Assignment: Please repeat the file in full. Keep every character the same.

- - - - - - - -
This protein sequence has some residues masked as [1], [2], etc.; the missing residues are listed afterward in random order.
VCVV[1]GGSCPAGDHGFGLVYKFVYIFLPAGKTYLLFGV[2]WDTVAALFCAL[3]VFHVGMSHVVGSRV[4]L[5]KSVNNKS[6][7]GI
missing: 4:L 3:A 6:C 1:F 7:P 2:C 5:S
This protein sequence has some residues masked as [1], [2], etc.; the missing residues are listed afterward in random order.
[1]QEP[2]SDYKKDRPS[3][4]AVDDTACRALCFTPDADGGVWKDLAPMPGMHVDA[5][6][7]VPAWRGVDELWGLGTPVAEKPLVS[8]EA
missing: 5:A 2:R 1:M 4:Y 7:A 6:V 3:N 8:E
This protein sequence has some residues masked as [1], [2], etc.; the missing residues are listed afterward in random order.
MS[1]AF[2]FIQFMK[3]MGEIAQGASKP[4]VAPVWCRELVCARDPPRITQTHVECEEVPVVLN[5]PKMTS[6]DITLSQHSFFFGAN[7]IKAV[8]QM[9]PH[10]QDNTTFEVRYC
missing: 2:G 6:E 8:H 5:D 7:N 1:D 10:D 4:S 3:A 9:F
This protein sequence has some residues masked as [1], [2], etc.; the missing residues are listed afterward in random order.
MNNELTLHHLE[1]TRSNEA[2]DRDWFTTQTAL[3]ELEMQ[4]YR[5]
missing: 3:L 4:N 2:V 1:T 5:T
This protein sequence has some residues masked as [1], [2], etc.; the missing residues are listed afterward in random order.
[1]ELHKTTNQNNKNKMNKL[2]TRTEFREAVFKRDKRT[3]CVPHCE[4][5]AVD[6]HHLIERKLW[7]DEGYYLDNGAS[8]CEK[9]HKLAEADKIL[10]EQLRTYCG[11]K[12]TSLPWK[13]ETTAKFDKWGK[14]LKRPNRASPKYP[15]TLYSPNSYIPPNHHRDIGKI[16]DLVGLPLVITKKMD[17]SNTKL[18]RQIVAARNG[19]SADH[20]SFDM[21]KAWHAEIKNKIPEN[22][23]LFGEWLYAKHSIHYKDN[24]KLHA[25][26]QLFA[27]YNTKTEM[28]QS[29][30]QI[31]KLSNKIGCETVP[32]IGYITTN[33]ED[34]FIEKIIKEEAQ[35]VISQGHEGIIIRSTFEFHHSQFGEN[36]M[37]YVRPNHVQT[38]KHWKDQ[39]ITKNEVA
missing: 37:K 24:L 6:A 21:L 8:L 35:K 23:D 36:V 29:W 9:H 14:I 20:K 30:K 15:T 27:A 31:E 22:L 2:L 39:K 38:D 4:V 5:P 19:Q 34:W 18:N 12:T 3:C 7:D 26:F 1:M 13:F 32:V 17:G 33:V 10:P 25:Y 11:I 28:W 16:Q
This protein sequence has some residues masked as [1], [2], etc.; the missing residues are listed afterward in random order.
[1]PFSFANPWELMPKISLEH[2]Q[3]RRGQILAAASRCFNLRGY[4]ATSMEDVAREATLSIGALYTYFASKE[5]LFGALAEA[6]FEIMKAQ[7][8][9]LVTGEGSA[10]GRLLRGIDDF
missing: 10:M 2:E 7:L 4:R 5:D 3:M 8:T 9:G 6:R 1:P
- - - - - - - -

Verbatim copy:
This protein sequence has some residues masked as [1], [2], etc.; the missing residues are listed afterward in random order.
VCVV[1]GGSCPAGDHGFGLVYKFVYIFLPAGKTYLLFGV[2]WDTVAALFCAL[3]VFHVGMSHVVGSRV[4]L[5]KSVNNKS[6][7]GI
missing: 4:L 3:A 6:C 1:F 7:P 2:C 5:S
This protein sequence has some residues masked as [1], [2], etc.; the missing residues are listed afterward in random order.
[1]QEP[2]SDYKKDRPS[3][4]AVDDTACRALCFTPDADGGVWKDLAPMPGMHVDA[5][6][7]VPAWRGVDELWGLGTPVAEKPLVS[8]EA
missing: 5:A 2:R 1:M 4:Y 7:A 6:V 3:N 8:E
This protein sequence has some residues masked as [1], [2], etc.; the missing residues are listed afterward in random order.
MS[1]AF[2]FIQFMK[3]MGEIAQGASKP[4]VAPVWCRELVCARDPPRITQTHVECEEVPVVLN[5]PKMTS[6]DITLSQHSFFFGAN[7]IKAV[8]QM[9]PH[10]QDNTTFEVRYC
missing: 2:G 6:E 8:H 5:D 7:N 1:D 10:D 4:S 3:A 9:F
This protein sequence has some residues masked as [1], [2], etc.; the missing residues are listed afterward in random order.
MNNELTLHHLE[1]TRSNEA[2]DRDWFTTQTAL[3]ELEMQ[4]YR[5]
missing: 3:L 4:N 2:V 1:T 5:T
This protein sequence has some residues masked as [1], [2], etc.; the missing residues are listed afterward in random order.
[1]ELHKTTNQNNKNKMNKL[2]TRTEFREAVFKRDKRT[3]CVPHCE[4][5]AVD[6]HHLIERKLW[7]DEGYYLDNGAS[8]CEK[9]HKLAEADKIL[10]EQLRTYCG[11]K[12]TSLPWK[13]ETTAKFDKWGK[14]LKRPNRASPKYP[15]TLYSPNSYIPPNHHRDIGKI[16]DLVGLPLVITKKMD[17]SNTKL[18]RQIVAARNG[19]SADH[20]SFDM[21]KAWHAEIKNKIPEN[22][23]LFGEWLYAKHSIHYKDN[24]KLHA[25][26]QLFA[27]YNTKTEM[28]QS[29][30]QI[31]KLSNKIGCETVP[32]IGYITTN[33]ED[34]FIEKIIKEEAQ[35]VISQGHEGIIIRSTFEFHHSQFGEN[36]M[37]YVRPNHVQT[38]KHWKDQ[39]ITKNEVA
missing: 37:K 24:L 6:A 21:L 8:L 35:K 23:D 36:V 29:W 9:H 14:I 20:K 30:K 15:T 27:A 31:E 22:L 2:L 39:K 38:D 4:V 5:P 19:Q 34:W 18:N 12:T 3:C 7:D 26:F 1:M 13:F 32:V 17:G 33:V 10:P 25:Y 11:I 28:W 16:Q
This protein sequence has some residues masked as [1], [2], etc.; the missing residues are listed afterward in random order.
[1]PFSFANPWELMPKISLEH[2]Q[3]RRGQILAAASRCFNLRGY[4]ATSMEDVAREATLSIGALYTYFASKE[5]LFGALAEA[6]FEIMKAQ[7][8][9]LVTGEGSA[10]GRLLRGIDDF
missing: 10:M 2:E 7:L 4:R 5:D 3:M 8:T 9:G 6:R 1:P